Yesterday I was searching, fruitlessly, for something to listen to while I attempted to start writing this article. The Top 50 Hits playlist on YouTube was feeling a bit overplayed, so I cycled through some of my go-to classical favorites, and was ultimately left feeling uninspired. Perhaps it was my need for change, or my memory slipping and failing to remind me of something I’d already heard that would be suitable. Either way, everything at that moment felt old, just not quite right. And then, when all seemed lost, I remembered seeing Leoš Janáček’s opera Jenůfa a couple years ago, and I decided on a whim to listen to the first piece of music that resulted in a search of his name.
Needless to say for anyone who has gone down that particular rabbit hole, it was around the fourth consecutive Janáček work that I listened to for the first time, that I was reminded of what it is I love so much about the Fall; it isn’t just the cooler weather, although I think we can all agree that sweaters are pretty amazing. Nor is it the changing leaves, even though, as a New Englander, that provokes a genetic response in me that lets me know it’s time to go apple picking. It is, rather, the feeling of things that are new; it is the undeniable inspiration that comes from a renewed sense of purpose, and the energy to tackle new projects that comes from, well, having new projects to tackle.
The fellows, along with the Civic Orchestra as a whole, were treated to a whirlwind beginning of the season. I won’t bore you here with all the details, because my colleague Alex is cooking up a much more entertaining look at the first few weeks, which you can find here, to go along with a fascinating pictorial essay available for your perusal here. We traveled, we performed, we spent time in a youth correctional facility and we got to know each other as artists and as people. And, believe it or not, this all really was just the beginning.
This season promises to be one of new projects realized, as well as old ones renewed. After a wonderfully successful collaboration with the Scottish Home last year, designed and facilitated by a small group of fellows, we will be returning this year to forge a lasting partnership that will give us the opportunity to bring music and story to residents of the home for years to come. Our work with Storycatchers Theatre and Music in Prisons, two programs that work to combine music with the stories of young people in Chicago’s youth correctional facilities, will continue and, once again, we will be bringing an interactive performance into many elementary schools throughout the public school system, preparing the students for their visit to Symphony Center.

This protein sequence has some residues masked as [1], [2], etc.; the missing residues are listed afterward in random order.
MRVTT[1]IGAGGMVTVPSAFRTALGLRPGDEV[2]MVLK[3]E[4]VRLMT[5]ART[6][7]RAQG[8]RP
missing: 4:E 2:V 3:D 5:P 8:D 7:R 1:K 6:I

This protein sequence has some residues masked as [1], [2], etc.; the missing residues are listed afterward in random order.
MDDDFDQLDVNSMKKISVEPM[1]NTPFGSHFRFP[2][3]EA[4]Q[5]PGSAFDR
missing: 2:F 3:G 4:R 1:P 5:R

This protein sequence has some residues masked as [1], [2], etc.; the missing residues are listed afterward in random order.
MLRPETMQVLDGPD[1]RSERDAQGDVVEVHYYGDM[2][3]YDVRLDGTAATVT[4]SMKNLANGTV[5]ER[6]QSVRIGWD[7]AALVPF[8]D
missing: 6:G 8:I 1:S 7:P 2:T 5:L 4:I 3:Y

We are also gearing up, of course, for another year of blogging up a storm. We began this year with a post from bass trombonist and DIYer extraordinaire Robin Schulze that detailed how to build your very own in-home studio. And from this very website, you, dear reader, can go back to the origins of the Civic blog, and read posts from fellows going back three entire years. You’ve perhaps done this already. You might have even explored all this site has to offer; maybe you’ve read our bios end to end, fascinated by the places we’ve been, the people we’ve met, and the interests – varied as they are – that have collectively brought us to Chicago’s Symphony Center and the greater Chicagoland area. You might have checked out some of our alumni, who live and work across the country doing incredible things every day. You may have watched the documentary about our annual Bach Marathon, and already can’t wait for this year’s edition.
Or, perhaps, this is the first thing you are reading on this site, or the first time you have ever heard of the Civic Fellows – if that is the case, check out the article here about what a Civic Fellow actually does, written by Civic alum Evan Hillis. Whether you are brand new to the Civic world, or a lifelong supporter, you, dear reader, are invited to all we have to offer – to our workshops, to our music, and to the words we write here, that hopefully are informative as well as entertaining. Welcome to our corner of the internet, and, most of all, welcome to the 2017-18 season of the Civic Fellowship, and the Civic Orchestra of Chicago. We’re excited to share it with you.
By Gordon Daole-Wellman, Clarinet and Civic Orchestra of Chicago Fellow
TOP: A Civic Orchestra chamber ensemble plays at the October 17, 2017, Civic Scholars Dinner. |© R. Carl